Letters

Ukraine needs to choose democracy, not East or West

Regarding the Nov. 26 article "The East-West stakes over Ukraine": Although the European Union has condemned the results of the recent Ukrainian election, little has been said about the cynical background behind this criticism.

Ukraine, after a difficult transition from communism, has been making significant strides to establishing a sustainable economy. Prime Minister Yanukovich has restricted foreign investors from acquiring Ukrainian land or industry at bargain-basement prices. Significantly, Yanukovich has also restricted ownership from Russia. Far from being a Russian puppet, he has engineered a measured policy of reaching out to both the East and the West, while preserving Ukraine's future. Most important, he has embraced an internal policy of ethnic pluralism, as evidenced by his support from ethnic Tatars, while his "pro-Western" opponent Yushchenko has espoused an intolerant nationalism.

As a Ukrainian-American, it gives me great concern that we are being told that Ukraine needs to choose sides between East and West. It doesn't.
Vlad Oustimovitch
Seattle

This article presented a fair description of the tug of war over Ukraine going on between the old Soviet imperialist mentality in Russia and the West.

Ukrainians do not want to return to Russian rule, despite what the Russians want us to believe! The question is, why does Russia want Ukraine under its control? During the Soviet days, the Russified eastern part of Ukraine supplied a significant percentage of Soviet military equipment, including missiles and tanks. No wonder Russia wants Ukraine; Russia is a fallen empire that needs to rebuild its military.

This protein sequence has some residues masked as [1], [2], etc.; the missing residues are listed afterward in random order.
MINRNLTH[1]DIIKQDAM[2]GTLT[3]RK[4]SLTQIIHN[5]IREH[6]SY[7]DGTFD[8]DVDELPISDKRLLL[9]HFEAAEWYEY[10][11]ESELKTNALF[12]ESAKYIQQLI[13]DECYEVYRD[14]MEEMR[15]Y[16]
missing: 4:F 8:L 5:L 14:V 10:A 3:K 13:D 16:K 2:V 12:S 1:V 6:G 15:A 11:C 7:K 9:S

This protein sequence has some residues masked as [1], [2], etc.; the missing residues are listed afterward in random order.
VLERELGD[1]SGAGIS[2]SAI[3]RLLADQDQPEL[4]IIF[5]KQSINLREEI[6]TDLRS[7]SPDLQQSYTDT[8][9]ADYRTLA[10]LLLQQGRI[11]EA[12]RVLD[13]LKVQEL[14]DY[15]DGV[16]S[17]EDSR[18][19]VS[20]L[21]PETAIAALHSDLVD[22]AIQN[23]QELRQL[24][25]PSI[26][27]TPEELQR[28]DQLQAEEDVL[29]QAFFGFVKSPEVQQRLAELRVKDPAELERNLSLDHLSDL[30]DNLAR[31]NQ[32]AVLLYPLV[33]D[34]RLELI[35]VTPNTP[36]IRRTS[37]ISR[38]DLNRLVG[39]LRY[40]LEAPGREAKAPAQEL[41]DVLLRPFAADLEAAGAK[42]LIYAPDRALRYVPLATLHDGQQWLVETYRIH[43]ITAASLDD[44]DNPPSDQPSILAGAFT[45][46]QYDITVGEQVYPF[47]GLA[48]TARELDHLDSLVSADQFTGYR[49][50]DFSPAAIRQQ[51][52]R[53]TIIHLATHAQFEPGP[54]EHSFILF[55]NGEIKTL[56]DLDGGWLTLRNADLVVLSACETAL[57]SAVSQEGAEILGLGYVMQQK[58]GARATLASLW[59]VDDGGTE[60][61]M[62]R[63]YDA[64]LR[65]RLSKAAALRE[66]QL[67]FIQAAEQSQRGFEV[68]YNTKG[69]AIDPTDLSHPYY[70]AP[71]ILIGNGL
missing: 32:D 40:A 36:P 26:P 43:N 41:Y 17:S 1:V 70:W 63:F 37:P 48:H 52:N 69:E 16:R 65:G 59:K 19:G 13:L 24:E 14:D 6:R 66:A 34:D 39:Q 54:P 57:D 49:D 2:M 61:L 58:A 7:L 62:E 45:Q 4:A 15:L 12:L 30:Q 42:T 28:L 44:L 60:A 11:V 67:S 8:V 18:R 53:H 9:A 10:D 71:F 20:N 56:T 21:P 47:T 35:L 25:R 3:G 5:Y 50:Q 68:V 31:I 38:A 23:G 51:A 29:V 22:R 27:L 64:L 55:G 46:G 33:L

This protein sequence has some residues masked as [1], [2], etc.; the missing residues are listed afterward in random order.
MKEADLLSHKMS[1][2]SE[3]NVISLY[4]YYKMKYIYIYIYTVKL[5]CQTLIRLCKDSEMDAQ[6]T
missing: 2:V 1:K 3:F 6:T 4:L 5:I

This leads me to the question of why the European Union and the United States would punish Ukraine. Economic sanctions, exclusion, and any form of punishment will drive Ukraine to Russia. Just look at the divide-and-conquer tactics that Russia has exerted over the course of history.

What the Russian imperialists have failed to realize is that Ukraine is now a free and independent country. Freedom has allowed the world media into Ukraine. The world can now see what the Russians are doing.
Bohdan Dyczkowsky
Toronto

The Nov. 24 article "Ukraine democracy tested" noted that Ukrainians protesting in Kiev were waving placards declaring "Today or Never." From the years I spent in Ukraine with the Peace Corps and the Fulbright program, I'd say that captures the essence of the moment: This is Ukraine's chance to stand up for democracy, just as hundreds of thousands of Czechs and Slovaks rallied to oust an authoritarian regime 15 years ago.

And the Ukrainians need our help: If Americans, Europeans and those who value democracy throughout the world will raise their voices, it could make a difference.
Steven Boyd Saum Oakland, Calif.

Combat ideology, not operatives, of terror

Regarding the Nov. 24 article "Terrorists turn up the dial in global PR war": The RAND group shouldn't be surprised that Al Qaeda and others can use the Internet to communicate. In fact, they should realize that this war will ultimately be all about communication. Radical fundamentalist Islam is an idea, not a country or an army. An idea must be defeated by communication, not with bombs. The US should start more aggressively airing, dissecting, and debating the fundamentalists' radical ideas, defeating them with logic and reason. It's time for "think tanks" to start thinking.
Whitney Selert
Reno, Nev.

The Monitor welcomes your letters and opinion articles. Because of the volume of mail we receive, we can neither acknowledge nor return unpublished submissions. All submissions are subject to editing. Letters must be signed and include your mailing address and telephone number.

Any letter accepted will appear in print and on www.csmonitor.com .

Mail letters to 'Readers Write,' and opinion articles to Opinion Page, One Norway St., Boston, MA 02115, or fax to 617-450-2317, or e-mail to Letters.

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